5 CV mistakes that leave jobseekers vulnerable to hacking
Have you ever considered the information you have on your CV could be responsible for leaving you vulnerable to information hackers?
The fact your CV is sitting on a job board is incriminating enough if your employer sees it but the details included could be useful to those with unscrupulous motives.
A recent Palmer McCarthy study showed that the majority of CVs we receive include unnecessary information
- full name - a recruiter does not need to know your middle name
- postal address - post codes are not necessary- simply the town and county you live in
- date of birth - should not be used in considering applications
- place of birth- no-one needs to know – the right to work in UK is suffice
- National Insurance (NI) number- not needed until after interview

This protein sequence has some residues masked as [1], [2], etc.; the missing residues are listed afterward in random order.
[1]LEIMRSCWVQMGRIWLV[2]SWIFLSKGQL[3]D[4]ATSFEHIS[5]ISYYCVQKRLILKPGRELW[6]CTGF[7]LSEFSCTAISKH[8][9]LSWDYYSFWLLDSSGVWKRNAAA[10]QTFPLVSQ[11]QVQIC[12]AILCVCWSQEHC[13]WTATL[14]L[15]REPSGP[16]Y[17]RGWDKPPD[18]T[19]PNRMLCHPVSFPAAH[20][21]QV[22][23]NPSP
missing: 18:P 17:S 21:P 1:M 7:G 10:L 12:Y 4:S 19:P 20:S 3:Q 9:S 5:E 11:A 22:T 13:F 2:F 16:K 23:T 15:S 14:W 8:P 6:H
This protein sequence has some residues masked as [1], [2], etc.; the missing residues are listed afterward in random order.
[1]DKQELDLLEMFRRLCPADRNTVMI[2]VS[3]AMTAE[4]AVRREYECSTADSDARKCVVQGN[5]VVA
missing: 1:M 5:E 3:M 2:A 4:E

** All of these aren't actually requirements when applying for a job and you should be wary of anybody asking for those details before an offer of employment is made.
Alan Corcoran, Director at Palmer McCarthy advises jobseekers should focus on skills, experience and other factors that make you a suitable candidate, rather than including incriminating personal information that could be stolen by a third party.
He adds: “Personal details like your date or place of birth and your national insurance number are completely unnecessary and we’d strongly advise that you don’t give this type of information out.
As part of our GDPR compliance Palmer McCarthy are actually removing unnecessary information that has been provided on CVs
We would suggest you immediately review your CV if it currently sits on any job-boards and before submitting to any more employers or agencies with a view to removing any information that is not absolutely necessary.
With this in mind the governmental campaign Cyber Aware has issued the following five tips for staying more secure online:
- Use strong and separate passwords for email accounts and other accounts
- Download the latest software and app updates
- Activate two step authentication on your email
- Use password managers to store passwords for less important accounts
- Don’t click on suspicious links.